The more people and more steps you have in a process, the greater the risk of failure. When the “weakest link” doesn’t do their part, they ruin it for the team.
Having you and your team consciously practice good communication will gradually transform your setbacks into desired results.
Rather than using blunt force to completely cut off audiences that aren’t performing as well, consider that at the right price, nearly any audience can be profitable.
That means bidding and budgeting can make “okay” audiences perform as well as any other audience, such that we allocate marginal dollars to where we get the most marginal return– a core microeconomics principle.
So lower budgets on lower performing audiences to see CPL go down. Then manual bid, if still necessary to force down the CPL. This is a more elegant approach than basically excluding an entire audience.
I’ve been to Vancouver half a dozen times– an easy 2 hour drive from Seattle or a short flight up from Portland, SF, or LA. My favorite experience was hiking Grouse Mountain with Brad Twohig, before he become a big-time venture capitalist and before I became 70 pounds in the obese category.
This is Canada’s San Francisco, in my opinion– clean, high tech, and very outdoorsy. There are tons of tourists (Asians, like me) and much to do downtown. When I was there a few days ago, I saw a movie and caught a bunch of Pokemon. I’m at Level 29 now.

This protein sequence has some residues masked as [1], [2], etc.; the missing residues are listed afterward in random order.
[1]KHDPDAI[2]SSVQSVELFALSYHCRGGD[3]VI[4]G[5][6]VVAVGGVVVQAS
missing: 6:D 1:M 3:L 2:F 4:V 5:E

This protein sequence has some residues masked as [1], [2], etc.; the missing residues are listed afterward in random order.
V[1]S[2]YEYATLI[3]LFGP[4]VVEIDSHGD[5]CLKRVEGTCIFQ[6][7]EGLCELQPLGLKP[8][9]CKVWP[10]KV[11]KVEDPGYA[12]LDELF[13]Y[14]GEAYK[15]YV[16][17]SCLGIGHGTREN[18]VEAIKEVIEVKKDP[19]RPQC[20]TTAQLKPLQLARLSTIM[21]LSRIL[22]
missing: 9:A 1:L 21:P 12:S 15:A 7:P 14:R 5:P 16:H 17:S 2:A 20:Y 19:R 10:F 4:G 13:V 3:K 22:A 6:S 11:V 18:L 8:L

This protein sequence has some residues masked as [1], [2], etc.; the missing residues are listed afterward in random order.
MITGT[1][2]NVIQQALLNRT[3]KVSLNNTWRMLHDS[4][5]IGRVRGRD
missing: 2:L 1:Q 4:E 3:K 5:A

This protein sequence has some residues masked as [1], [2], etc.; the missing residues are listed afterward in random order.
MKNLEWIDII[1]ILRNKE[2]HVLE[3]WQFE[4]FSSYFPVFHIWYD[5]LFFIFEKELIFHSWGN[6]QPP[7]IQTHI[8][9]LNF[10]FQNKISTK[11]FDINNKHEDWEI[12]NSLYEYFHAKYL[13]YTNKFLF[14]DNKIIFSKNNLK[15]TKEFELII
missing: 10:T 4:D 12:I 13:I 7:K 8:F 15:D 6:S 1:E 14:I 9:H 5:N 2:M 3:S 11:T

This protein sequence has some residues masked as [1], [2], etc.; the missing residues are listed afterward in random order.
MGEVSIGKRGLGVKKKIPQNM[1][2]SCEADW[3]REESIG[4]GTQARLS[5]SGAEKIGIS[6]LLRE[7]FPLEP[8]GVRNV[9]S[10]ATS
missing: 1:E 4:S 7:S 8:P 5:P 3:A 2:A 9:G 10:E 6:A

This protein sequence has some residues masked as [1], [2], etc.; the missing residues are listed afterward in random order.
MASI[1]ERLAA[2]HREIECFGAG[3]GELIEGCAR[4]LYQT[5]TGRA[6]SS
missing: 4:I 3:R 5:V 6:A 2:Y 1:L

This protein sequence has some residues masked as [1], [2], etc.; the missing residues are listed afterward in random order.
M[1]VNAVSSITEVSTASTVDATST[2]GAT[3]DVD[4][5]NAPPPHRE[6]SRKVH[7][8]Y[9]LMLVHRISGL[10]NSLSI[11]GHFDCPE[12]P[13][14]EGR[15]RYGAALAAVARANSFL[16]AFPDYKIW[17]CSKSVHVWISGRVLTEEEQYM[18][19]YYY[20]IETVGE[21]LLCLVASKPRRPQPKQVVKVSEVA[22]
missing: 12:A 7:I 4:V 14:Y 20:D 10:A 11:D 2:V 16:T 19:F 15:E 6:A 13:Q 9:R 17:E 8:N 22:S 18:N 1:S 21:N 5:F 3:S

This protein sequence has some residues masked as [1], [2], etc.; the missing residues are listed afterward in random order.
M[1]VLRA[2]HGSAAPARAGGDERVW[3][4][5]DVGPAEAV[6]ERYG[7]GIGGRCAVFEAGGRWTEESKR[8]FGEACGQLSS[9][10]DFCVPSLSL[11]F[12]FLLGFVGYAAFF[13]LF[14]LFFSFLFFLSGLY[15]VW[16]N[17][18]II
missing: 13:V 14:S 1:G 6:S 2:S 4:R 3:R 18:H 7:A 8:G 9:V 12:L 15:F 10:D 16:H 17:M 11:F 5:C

For those trying to save money, I’d recommend you fly into Seattle and then drive or take the super scenic Amtrak up. When I bought Brad’s ticket, which was for our trip to see our buddy Markus Frind, it was under $250 round-trip from New York to Seattle, even last minute. Had I bought a ticket from New York to Vancouver it would have been almost triple that.
The folks at corporatestays.com reached out to me as an influencer, offering me a free stay at one of their locations in exchange for an honest write-up.
So I chose their downtown Vancouver location (Vancouver, BC– not Vancouver, WA), among the many they have in North America, South America, and Europe.
It was on the 20th floor, right next to the stadium and the SkyTrain—high enough that you can actually look into the stadium and see the scoreboard.
I was there on business, so there wasn’t time for going to any of the games.
But I did manage to go to a restaurant that is now my favorite one in Canada—Chambar.
It was so good, I went there twice. Unbelievable lamb shank and desserts. And with the Canadian dollar worth only 76 cents against the US dollar— everything is on sale!
I’m a frequent business traveler, doing over 300,000 miles per year, so convenience and simple luxury is key. Being right in the middle of downtown is great.
The condo itself was what you’d expect from a 3-star hotel. Having a kitchen was nice, if you’re staying somewhere for a long time and wants some comforts of home. I was on the road for the last two weeks in San Francisco, Seattle, Washington DC, Miami, Salt Lake City, Phoenix, and other places.